Strong sex scene and violence
Director: The Spierig Brothers
Featuring: Ethan Hawke, Noah Taylor, Sarah Snook, Elise Jansen
Running Time: 97 minutes
Australian cinema’s double-act, The Spierig Brothers, ventures into the realm of sci-fi noir with their latest- Predestination. The tyro twins introduce the audience to a future-world where special agents materialise cross-dimensionally via folds in time. Having overcome the associated physical toll, these “time cops” stop crimes of the future by altering the realities of their present.
A Federal Agent, Ethan Hawke, is attempting to de-fuse a bomb, the work of a terrorist known as the Fizzle Bomber, when there’s an explosion and he’s badly burnt. After his recovery we see him working as a bartender and starting a conversation with a strange and androgynous man, Jane, who tells him a mysterious story of intrigue, sexual identity and manipulation, who may represent “the inciting incident”, but who was also one of the most fully realised characters.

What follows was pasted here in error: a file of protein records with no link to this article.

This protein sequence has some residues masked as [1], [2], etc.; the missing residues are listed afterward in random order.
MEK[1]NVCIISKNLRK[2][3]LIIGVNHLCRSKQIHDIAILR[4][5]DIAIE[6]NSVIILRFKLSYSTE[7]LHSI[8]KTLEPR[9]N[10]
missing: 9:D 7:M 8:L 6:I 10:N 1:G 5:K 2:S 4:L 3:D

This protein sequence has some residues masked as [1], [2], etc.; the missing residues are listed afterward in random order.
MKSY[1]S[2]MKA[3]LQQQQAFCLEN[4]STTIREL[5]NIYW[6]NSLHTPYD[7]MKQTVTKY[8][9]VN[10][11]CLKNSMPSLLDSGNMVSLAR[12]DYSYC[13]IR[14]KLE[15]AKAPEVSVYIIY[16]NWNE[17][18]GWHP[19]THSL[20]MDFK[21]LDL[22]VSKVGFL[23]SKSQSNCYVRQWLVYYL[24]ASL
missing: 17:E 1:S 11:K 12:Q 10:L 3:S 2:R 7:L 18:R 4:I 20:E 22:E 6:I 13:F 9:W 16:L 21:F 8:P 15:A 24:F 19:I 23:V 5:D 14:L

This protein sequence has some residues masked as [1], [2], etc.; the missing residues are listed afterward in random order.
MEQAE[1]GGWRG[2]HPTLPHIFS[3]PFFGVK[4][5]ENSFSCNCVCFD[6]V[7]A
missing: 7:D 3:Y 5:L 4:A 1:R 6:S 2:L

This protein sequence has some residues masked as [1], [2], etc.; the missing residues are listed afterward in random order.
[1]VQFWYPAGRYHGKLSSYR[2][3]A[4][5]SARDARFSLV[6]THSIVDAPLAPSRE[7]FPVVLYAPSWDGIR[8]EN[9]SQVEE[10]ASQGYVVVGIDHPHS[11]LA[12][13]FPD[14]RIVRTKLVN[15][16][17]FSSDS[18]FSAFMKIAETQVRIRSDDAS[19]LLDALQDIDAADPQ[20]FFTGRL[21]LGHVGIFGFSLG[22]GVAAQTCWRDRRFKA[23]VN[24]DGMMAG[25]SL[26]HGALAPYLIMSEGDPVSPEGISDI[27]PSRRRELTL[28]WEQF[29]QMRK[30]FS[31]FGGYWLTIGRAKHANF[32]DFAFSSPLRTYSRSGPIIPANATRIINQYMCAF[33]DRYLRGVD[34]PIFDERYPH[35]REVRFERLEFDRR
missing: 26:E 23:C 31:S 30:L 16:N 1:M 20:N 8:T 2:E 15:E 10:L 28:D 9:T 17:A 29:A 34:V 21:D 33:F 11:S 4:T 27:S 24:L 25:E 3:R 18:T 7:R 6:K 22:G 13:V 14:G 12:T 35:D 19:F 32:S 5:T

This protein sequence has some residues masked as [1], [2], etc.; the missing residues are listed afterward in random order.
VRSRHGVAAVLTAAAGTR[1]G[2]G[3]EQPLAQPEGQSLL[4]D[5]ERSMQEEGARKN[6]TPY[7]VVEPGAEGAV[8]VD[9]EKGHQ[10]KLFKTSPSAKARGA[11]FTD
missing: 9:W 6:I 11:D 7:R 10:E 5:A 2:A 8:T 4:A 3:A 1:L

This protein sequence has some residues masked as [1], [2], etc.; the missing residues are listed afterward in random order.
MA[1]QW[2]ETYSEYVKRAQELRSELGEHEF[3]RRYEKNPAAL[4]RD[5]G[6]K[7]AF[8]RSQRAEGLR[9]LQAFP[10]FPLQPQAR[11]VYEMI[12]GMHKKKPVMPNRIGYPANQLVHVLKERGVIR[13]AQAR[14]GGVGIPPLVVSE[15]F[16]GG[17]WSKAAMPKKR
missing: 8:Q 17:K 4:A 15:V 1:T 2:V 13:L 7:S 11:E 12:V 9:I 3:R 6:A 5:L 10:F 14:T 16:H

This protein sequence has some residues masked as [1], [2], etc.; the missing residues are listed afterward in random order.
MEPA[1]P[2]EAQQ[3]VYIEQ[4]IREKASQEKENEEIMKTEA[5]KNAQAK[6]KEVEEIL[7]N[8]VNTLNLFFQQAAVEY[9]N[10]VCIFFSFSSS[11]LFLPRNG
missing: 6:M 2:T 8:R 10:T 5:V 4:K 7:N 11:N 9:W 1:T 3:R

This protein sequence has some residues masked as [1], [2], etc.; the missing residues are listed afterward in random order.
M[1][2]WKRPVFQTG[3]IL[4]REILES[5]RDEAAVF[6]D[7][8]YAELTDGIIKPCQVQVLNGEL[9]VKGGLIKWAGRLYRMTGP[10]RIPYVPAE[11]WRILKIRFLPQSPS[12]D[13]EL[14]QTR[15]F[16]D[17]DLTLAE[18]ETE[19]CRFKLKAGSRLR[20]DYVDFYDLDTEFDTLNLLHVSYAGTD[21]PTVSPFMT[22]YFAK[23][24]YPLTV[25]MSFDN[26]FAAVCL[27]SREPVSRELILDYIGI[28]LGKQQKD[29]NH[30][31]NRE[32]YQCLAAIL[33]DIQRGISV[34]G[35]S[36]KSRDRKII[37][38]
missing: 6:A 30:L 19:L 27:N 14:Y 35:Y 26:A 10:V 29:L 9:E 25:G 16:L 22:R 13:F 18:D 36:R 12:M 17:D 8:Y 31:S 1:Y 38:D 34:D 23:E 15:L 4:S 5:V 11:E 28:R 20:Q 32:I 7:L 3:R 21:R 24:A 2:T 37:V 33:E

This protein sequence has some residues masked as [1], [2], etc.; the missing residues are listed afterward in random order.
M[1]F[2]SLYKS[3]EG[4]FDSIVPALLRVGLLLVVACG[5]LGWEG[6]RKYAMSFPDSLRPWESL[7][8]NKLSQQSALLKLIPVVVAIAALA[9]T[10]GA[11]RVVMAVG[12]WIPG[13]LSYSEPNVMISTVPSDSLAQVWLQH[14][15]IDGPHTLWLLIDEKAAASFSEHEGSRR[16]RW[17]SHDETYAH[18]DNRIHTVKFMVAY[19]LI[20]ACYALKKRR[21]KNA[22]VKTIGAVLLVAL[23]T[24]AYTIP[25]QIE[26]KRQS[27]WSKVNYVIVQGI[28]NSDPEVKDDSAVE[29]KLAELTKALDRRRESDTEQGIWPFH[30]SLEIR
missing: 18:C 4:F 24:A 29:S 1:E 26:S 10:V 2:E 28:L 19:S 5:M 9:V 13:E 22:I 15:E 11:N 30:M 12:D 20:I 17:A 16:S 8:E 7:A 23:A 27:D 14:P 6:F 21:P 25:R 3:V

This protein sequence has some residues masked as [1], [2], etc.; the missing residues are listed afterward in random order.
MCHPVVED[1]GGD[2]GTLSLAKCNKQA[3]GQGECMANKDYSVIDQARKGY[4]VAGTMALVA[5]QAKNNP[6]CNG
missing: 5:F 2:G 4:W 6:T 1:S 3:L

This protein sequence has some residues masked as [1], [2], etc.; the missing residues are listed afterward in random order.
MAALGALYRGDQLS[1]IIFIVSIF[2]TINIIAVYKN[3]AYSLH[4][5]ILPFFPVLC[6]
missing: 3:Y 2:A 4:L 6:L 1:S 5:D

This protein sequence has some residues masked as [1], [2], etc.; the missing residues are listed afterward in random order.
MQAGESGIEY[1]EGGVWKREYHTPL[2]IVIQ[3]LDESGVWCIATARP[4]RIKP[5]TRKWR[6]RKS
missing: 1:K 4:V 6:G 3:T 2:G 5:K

Jane was born in 1945, abandoned at an orphanage by one of many figures in the film whose faces you don’t initially see, and remains a woman struggling in a man’s world even when she becomes a man. Jane undergoes a remarkable physical transformation here, but it’s the deep clarity of her emotional evolution that matters. She’s haunting as someone desperate for fulfilment. Adapted from a 1959 Robert A. Heinlein short story, the narrative in Predestination jumps as far forward as 1993, but the movie’s look is imaginative as opposed to overwhelming, forsaking blockbuster trappings. Hawke and Snook anchor the knotty storyline and you eventually realise key lines have a double meaning and that every occurrence fastidiously ties together.
Original Review: Simon Foster – Filmink & Craig Mathieson – The Age Extracted by Mel de Ruyter